Full Tilt prides itself on maintaining close ties to its roots, so product turnover isn’t the priority it is elsewhere. The only change to the 2017 line is the addition of the Drop Kick, a slam dunk from a product development standpoint as it adds a spiral wrap liner to a Classic shell, or pretty much where both concepts began 25 years ago. The only change in our coverage from last season is this introduction.
To old-timers, Full Tilt boots represent Raichle resurrected; to today’s high-flying Pipe & Park population, they’re dope. Kids who cavort and contort in the halfpipe or on rails feel about their Full Tilts the way Charleton Heston felt about his rifle, although it’s actually pretty easy to slide out of any of their 3-piece shell models whether your feet are dead or alive. The external tongue rocks completely out of the way, and the open-throat shell likewise poses no obstacle for exit or entry.
The irony of what was once Raichle’s World Cup race boot now serving a generation that intentionally aims backward down the hill – while lining up for a launch pad – is immaterial to the daredevils who have embraced Full Tilts as their preferred footwear. Landing big airs in switch position asks a boot certain questions to which Full Tilts know the answer: have an elastic range no 4-buckle boot can match, supple at the top of its movement and consistently resilient thereafter.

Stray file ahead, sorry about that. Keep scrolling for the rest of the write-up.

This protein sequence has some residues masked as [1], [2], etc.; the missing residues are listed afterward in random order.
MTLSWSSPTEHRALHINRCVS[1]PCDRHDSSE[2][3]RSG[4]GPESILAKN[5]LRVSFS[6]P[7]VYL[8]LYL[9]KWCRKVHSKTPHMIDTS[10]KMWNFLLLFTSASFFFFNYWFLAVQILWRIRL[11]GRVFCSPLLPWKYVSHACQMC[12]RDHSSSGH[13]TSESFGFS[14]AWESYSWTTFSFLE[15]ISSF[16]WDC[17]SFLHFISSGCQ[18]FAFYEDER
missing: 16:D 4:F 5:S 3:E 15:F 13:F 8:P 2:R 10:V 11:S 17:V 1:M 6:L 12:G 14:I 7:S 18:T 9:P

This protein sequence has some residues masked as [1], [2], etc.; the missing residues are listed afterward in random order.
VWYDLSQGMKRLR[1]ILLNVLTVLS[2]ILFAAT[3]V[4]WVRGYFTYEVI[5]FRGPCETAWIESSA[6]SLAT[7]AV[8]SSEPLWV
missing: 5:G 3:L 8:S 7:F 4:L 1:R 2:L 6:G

The biggest influence on a Full Tilt’s behavior and a key differentiator among their models is the flex resistance of the external tongue, indicated by a flex number that works on a logical 10-point scale, with 10 being the stiffest. Should the standard issue be too firm or flimsy, any model can be retrofitted with a softer or stiffer tongue. What won’t change much is the fixed volume in the forefoot area, so be sure the Full Tilt you fancy is a good match for your foot’s widest point.
As Raichle did before them, Full Tilt has infiltrated Intuition™ heat-moldable liners throughout their line. Their Quick Fit™ liner will, in fairly short order, take an impression of your foot while you ski in it, a convenient form of auto-customization. Or, as with any Intuition liner, it can be heated up at the time of sale and the same process will be over in ten minutes.
Aside from their exceptional range of forward flexibility, another prized attribute of Full Tilt shoes is their weight, or rather, the lack thereof. Their lightest models feel like they don’t weigh more than a baguette, a feature you value if you have to spin your feet three times around your head before you land.
You have to give Full Tilt credit for focus: every boot in their line is built on the same principle and aimed at essentially the same audience. Some are wider, some are stiffer, some are lighter, some can suck up a little more shock; but all use the same fundamental architecture with a shared bundle of benefits. If you take to the air a lot, you’re bound to land one day in a pair of Full Tilts.